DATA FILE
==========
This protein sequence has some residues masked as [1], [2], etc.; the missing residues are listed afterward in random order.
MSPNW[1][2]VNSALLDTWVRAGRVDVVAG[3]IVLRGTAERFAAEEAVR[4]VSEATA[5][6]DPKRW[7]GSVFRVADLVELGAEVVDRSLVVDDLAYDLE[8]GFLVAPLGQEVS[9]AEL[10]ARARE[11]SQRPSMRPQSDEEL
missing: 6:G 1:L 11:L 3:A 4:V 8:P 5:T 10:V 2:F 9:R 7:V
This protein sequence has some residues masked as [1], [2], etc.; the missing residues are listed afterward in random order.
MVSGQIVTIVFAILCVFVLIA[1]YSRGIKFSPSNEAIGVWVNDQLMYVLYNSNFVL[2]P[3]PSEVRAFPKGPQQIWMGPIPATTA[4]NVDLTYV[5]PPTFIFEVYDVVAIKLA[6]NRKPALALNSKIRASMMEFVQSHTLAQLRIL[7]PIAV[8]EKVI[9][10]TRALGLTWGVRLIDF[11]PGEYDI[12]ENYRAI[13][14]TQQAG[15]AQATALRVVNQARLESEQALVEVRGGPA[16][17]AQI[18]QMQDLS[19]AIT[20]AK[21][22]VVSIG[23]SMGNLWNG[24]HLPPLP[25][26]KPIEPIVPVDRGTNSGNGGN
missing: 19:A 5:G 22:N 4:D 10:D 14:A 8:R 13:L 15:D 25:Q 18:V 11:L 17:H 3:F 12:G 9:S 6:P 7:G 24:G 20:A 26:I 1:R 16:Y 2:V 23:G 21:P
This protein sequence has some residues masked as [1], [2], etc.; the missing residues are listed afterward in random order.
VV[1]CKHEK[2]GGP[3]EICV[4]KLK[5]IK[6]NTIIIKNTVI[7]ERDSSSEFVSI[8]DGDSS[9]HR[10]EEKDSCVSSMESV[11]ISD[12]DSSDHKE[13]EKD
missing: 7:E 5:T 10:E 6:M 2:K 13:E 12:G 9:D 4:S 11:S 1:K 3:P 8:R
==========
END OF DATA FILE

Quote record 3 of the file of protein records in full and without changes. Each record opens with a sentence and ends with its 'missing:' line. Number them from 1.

This protein sequence has some residues masked as [1], [2], etc.; the missing residues are listed afterward in random order.
VV[1]CKHEK[2]GGP[3]EICV[4]KLK[5]IK[6]NTIIIKNTVI[7]ERDSSSEFVSI[8]DGDSS[9]HR[10]EEKDSCVSSMESV[11]ISD[12]DSSDHKE[13]EKD
missing: 7:E 5:T 10:E 6:M 2:K 13:E 12:G 9:D 4:S 11:S 1:K 3:P 8:R